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Gifts of household effects and gifts for upbringing and education

Gifts of ordinary household effects are not subject to gift tax, unless the value of a single item is €5,000 or more. Similarly, gifts given for purposes of education, upbringing or maintenance are exempt from tax, unless the recipient can use the gift for some other purpose.

Ordinary household effects may be donated free of tax

For gift tax purposes, ‘ordinary household effects' refers to movables, such as furniture, rugs, clothes, appliances and kitchen utensils in the household.

It does not refer to exceptionally valuable paintings, sculptures or other works of art. The Tax Administration assesses whether a work of art is exceptionally valuable separately in each case.

If the value of a single item of household effects received from a donor is €4,000 or more, it will, however, be included when the gifts received from the same donor in the course of 3 years are added up. More information on the 3-year rule in gift taxation

You may receive household effects as tax-exempt gifts more than once in the course of 3 years if the value of each individual item is below €4,000. In these cases, the rule that the gifts given in the course of 3 years are added together is not applied.

Gifts given for purposes of education, upbringing or maintenance

No gift tax is collected if you pay daily expenses on another person’s behalf, such as study fees or other expenses relating to education, upbringing or maintenance. In other words, you can pay the rent or the electricity bill or buy school books and groceries for someone. Such gifts are not subject to gift tax, unless the recipient can use the gift for some other purpose. In practice, you must pay the bills or expenses directly to the landlord’s bank account or at the grocery store, for example.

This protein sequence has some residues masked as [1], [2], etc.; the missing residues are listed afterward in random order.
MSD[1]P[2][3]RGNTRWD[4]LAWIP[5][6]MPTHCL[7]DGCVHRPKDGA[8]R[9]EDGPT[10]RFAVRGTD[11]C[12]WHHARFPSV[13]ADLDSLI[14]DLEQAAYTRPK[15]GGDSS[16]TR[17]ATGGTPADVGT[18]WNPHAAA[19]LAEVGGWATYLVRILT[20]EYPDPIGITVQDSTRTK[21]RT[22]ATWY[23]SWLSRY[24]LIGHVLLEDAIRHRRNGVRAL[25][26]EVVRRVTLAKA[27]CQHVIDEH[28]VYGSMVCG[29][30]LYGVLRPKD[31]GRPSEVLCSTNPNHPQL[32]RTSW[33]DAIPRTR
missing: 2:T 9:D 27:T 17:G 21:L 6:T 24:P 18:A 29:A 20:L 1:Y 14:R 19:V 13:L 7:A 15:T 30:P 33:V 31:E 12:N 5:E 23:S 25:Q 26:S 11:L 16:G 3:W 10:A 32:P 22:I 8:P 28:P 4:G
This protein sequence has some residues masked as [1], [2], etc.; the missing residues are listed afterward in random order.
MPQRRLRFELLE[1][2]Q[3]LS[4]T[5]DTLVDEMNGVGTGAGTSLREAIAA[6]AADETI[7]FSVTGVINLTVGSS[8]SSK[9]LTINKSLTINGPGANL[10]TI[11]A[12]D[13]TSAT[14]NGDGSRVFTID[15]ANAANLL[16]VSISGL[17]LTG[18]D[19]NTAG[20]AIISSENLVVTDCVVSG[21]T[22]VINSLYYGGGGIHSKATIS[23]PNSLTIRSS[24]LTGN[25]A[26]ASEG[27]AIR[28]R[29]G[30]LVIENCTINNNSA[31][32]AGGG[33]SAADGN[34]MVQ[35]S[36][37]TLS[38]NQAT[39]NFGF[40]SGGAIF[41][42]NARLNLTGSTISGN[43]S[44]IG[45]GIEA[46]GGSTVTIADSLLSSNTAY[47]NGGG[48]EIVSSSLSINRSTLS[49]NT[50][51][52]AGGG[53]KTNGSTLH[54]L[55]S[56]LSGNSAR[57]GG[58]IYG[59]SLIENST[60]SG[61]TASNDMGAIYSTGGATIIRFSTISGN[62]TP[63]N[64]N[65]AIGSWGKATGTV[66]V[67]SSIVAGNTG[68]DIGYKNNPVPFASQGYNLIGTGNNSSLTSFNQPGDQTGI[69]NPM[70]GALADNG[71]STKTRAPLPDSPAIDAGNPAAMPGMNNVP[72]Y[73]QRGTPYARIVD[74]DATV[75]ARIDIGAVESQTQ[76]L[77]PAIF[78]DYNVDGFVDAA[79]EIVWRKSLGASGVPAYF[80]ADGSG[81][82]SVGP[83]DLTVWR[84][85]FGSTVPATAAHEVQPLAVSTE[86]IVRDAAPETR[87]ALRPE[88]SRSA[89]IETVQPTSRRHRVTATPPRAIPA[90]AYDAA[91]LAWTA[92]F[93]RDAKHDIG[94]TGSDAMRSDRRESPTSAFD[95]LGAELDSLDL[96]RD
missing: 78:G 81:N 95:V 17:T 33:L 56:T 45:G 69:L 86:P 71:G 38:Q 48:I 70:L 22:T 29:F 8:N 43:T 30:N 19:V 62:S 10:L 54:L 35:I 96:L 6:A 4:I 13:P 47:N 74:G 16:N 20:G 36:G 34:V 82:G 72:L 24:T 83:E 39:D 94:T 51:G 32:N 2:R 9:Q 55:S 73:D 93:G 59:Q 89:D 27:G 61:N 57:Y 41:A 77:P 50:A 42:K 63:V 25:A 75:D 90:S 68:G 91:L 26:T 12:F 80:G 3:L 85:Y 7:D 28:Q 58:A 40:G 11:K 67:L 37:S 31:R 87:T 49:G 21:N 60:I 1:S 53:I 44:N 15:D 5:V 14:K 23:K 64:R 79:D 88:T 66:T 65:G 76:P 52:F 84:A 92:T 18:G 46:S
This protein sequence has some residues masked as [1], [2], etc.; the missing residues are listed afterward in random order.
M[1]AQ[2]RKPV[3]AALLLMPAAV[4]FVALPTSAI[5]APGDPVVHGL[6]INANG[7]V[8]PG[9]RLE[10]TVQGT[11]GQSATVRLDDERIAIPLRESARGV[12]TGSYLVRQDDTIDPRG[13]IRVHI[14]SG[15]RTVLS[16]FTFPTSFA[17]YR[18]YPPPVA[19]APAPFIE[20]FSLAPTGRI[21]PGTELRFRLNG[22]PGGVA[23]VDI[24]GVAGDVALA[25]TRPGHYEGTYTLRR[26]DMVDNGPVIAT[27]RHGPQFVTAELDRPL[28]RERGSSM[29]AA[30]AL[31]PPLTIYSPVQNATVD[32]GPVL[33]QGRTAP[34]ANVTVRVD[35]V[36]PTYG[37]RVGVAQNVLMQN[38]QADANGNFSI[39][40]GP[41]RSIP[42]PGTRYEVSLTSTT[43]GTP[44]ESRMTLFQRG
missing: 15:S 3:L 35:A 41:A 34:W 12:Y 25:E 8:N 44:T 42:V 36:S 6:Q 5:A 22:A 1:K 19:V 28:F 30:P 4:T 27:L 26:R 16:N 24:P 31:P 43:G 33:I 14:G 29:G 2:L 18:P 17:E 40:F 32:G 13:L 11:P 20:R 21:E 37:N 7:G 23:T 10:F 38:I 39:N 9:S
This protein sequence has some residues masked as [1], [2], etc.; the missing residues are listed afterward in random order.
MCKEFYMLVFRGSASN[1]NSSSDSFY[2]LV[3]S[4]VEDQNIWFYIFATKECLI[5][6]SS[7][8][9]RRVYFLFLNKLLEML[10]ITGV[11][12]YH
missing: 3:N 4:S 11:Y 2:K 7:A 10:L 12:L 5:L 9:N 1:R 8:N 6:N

If, instead, you give cash to the gift recipient to cover the expenses, the gift is subject to gift tax. The gift is subject to tax because the recipient can use the gift for some other purpose.

Example of a gift given for purposes of education

If you have a child who is studying in a foreign country, you can pay their study fees free of tax. If you transfer money directly to the bank account of the college or university, your child is not liable to pay gift tax. However, if you transfer money to your child’s bank account to cover their study fees, the gift is subject to gift tax because the money could be spent on other things.

Example of a gift given to cover living expenses

You can pay the rent on someone’s behalf free of gift tax. However, the gift is tax-free only on the condition that you transfer the money to the landlord directly. If you transfer money to the bank account of the person whose rent you wish to pay – the tenant – it is not treated as a tax-free gift because an opportunity exists to spend the money on other things.